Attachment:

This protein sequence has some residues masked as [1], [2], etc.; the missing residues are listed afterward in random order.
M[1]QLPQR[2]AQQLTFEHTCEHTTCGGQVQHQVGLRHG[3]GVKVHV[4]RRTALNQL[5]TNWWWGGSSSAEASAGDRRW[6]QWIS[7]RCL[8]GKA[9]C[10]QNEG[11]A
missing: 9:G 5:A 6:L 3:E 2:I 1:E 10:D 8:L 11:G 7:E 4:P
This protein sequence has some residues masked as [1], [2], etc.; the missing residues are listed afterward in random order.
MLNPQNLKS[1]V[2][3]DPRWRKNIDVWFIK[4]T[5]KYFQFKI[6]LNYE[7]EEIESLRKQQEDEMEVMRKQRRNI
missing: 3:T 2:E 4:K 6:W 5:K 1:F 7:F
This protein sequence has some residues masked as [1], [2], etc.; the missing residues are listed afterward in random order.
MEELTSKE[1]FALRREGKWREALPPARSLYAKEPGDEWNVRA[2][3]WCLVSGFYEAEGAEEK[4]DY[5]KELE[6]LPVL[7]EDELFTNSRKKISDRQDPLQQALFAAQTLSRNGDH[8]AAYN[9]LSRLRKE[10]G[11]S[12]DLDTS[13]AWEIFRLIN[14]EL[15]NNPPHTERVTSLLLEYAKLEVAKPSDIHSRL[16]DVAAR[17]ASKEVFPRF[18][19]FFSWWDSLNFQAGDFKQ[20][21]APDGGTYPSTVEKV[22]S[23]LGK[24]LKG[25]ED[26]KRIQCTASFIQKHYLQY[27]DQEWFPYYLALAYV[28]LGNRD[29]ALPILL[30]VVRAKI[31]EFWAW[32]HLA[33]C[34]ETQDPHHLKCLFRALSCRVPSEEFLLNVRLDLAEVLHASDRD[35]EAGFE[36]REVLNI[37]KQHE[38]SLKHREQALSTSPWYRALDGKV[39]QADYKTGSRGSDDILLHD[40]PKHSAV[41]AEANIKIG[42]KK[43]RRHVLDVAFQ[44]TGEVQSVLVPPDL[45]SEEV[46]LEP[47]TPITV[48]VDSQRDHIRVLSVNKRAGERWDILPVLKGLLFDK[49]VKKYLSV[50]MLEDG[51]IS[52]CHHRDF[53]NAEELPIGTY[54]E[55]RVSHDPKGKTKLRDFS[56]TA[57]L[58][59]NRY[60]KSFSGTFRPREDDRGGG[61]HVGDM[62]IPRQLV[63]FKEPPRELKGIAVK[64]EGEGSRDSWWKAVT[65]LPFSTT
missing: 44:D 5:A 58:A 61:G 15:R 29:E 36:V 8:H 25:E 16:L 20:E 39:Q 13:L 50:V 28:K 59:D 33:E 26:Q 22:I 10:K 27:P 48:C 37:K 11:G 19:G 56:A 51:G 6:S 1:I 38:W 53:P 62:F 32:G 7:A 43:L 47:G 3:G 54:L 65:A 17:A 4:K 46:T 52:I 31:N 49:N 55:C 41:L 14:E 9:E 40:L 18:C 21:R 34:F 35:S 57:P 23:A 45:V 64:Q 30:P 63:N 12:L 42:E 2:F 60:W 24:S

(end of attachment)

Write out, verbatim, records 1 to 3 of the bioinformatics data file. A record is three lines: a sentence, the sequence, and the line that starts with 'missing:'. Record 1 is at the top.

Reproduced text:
This protein sequence has some residues masked as [1], [2], etc.; the missing residues are listed afterward in random order.
M[1]QLPQR[2]AQQLTFEHTCEHTTCGGQVQHQVGLRHG[3]GVKVHV[4]RRTALNQL[5]TNWWWGGSSSAEASAGDRRW[6]QWIS[7]RCL[8]GKA[9]C[10]QNEG[11]A
missing: 9:G 5:A 6:L 3:E 2:I 1:E 10:D 8:L 11:G 7:E 4:P
This protein sequence has some residues masked as [1], [2], etc.; the missing residues are listed afterward in random order.
MLNPQNLKS[1]V[2][3]DPRWRKNIDVWFIK[4]T[5]KYFQFKI[6]LNYE[7]EEIESLRKQQEDEMEVMRKQRRNI
missing: 3:T 2:E 4:K 6:W 5:K 1:F 7:F
This protein sequence has some residues masked as [1], [2], etc.; the missing residues are listed afterward in random order.
MEELTSKE[1]FALRREGKWREALPPARSLYAKEPGDEWNVRA[2][3]WCLVSGFYEAEGAEEK[4]DY[5]KELE[6]LPVL[7]EDELFTNSRKKISDRQDPLQQALFAAQTLSRNGDH[8]AAYN[9]LSRLRKE[10]G[11]S[12]DLDTS[13]AWEIFRLIN[14]EL[15]NNPPHTERVTSLLLEYAKLEVAKPSDIHSRL[16]DVAAR[17]ASKEVFPRF[18][19]FFSWWDSLNFQAGDFKQ[20][21]APDGGTYPSTVEKV[22]S[23]LGK[24]LKG[25]ED[26]KRIQCTASFIQKHYLQY[27]DQEWFPYYLALAYV[28]LGNRD[29]ALPILL[30]VVRAKI[31]EFWAW[32]HLA[33]C[34]ETQDPHHLKCLFRALSCRVPSEEFLLNVRLDLAEVLHASDRD[35]EAGFE[36]REVLNI[37]KQHE[38]SLKHREQALSTSPWYRALDGKV[39]QADYKTGSRGSDDILLHD[40]PKHSAV[41]AEANIKIG[42]KK[43]RRHVLDVAFQ[44]TGEVQSVLVPPDL[45]SEEV[46]LEP[47]TPITV[48]VDSQRDHIRVLSVNKRAGERWDILPVLKGLLFDK[49]VKKYLSV[50]MLEDG[51]IS[52]CHHRDF[53]NAEELPIGTY[54]E[55]RVSHDPKGKTKLRDFS[56]TA[57]L[58][59]NRY[60]KSFSGTFRPREDDRGGG[61]HVGDM[62]IPRQLV[63]FKEPPRELKGIAVK[64]EGEGSRDSWWKAVT[65]LPFSTT
missing: 44:D 5:A 58:A 61:G 15:R 29:E 36:V 8:H 25:E 16:L 20:E 39:Q 13:L 50:V 28:K 59:D 33:E 26:Q 22:I 10:K 27:P 48:C 37:K 11:G 19:G 56:A 51:G 6:S 1:I 38:W 53:P 62:F 32:G 7:A 43:L 47:G 3:G 54:L 65:A 17:A 4:K 46:T 52:I 31:N 49:N 55:C 41:L 14:E 9:E 40:L 18:C 21:R 34:F 35:S 57:P 23:A 45:V 64:Q 30:P 63:N 12:L 42:E 2:F 60:W 24:S